The Sun Bowl actually had a contractual tie in the last four-year bowl cycle with Notre Dame, but was always thwarted in getting the Irish - either by ND being too good (2006), too bad (2007), because of the since-deleted 7-5/6-6 rule (2008) or a coaching change (2009).
This year, the bowl started a new four-year cycle with the ACC and the Pac-10, and the window on ND seemingly closed, perhaps forever. But the Pac-10 ended up with two teams in the BCS and only four bowl-eligible teams overall. That left an opening for the Sun to go after ND.
There was one obstacle - what if the Champ Sports Bowl wanted the Irish?
The Champs bowl is the only non-BCS game ND has a tie with in this cycle. And the Irish can appear there only once in the four-year term.
Saturday's Big East game results put ND in direct competition with a ranked West Virginia team (9-3), and there was plenty of potential for bad feelings with its Big East partners. So Swarbrick helped the bowls look at what was best for everyone.
The Champs ends up with a Top 25 team to match against N.C. State and the one from the Big East which traditionally brings the most fans - by far - to bowl games. The Sun ends up with its dream matchup and a likely TV ratings bonanza. And ND gets to save its Champs Sports chip for another time.
"Following our victory at USC (Nov. 27), we internally targeted the Sun Bowl as a great game for us," Kelly said, "because of the national exposure the game receives and the top-notch opponent we will face in Miami."
But what kind of Miami team will the Irish actually end up facing?
The Hurricanes have been ranked as high as 12th in the AP poll this season, but their late-season meltdown cost head coach Randy Shannon his job. He was fired on Nov. 27 following an upset loss to South Florida and replaced by fourth-year offensive line coach Jeff Stoutland on an interim basis.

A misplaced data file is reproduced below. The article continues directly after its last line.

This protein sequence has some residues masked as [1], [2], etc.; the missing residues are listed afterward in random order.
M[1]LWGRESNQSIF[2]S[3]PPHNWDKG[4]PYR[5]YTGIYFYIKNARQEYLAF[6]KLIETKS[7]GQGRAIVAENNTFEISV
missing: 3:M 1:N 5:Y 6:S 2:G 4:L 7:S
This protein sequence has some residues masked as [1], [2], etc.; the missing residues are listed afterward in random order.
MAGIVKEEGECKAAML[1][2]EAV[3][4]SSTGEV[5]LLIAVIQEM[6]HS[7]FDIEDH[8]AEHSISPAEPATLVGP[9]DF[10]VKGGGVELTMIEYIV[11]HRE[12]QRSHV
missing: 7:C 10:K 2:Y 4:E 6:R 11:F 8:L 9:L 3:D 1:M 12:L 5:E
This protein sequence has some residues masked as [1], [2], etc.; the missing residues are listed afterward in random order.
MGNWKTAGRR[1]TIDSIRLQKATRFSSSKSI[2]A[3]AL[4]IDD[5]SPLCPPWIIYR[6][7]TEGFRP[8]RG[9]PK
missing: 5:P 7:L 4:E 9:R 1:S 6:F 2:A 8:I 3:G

If that name sounds familiar, Stoutland spent seven seasons at Michigan State.
"The most important thing for me right now is to take care of these kids," Stoutland said. "Right now, we have a lot of guys walking around campus who are confused, trying to figure the whole thing out."
Hughes and Williams can certainly relate, having gone through a coaching change themselves last season.
"It's always tough to lose the head coach," Williams said. "For most guys, that's the reason they came there. So just speaking from experience, you go through stages. You'll think about, 'What if I had went here?' Little things like that."
"You have to figure out who's the next guy in line, who do I take commands from?" Hughes said. "But if they're football players, they'll find a way to get through it. When the lights come on, they'll play football just like they know how to do."
Tickets on sale
Notre Dame's Sun Bowl ticket allotment is on sale now. Tickets are $40 each and can be ordered by calling the Notre Dame athletic department ticket office at 574-631-7356 or by visiting www.und.com/tickets.
Fans can also purchase tickets from the Sun Bowl Association for $15, $20, $30, $40, $50 and $60 by calling 915-533-4416.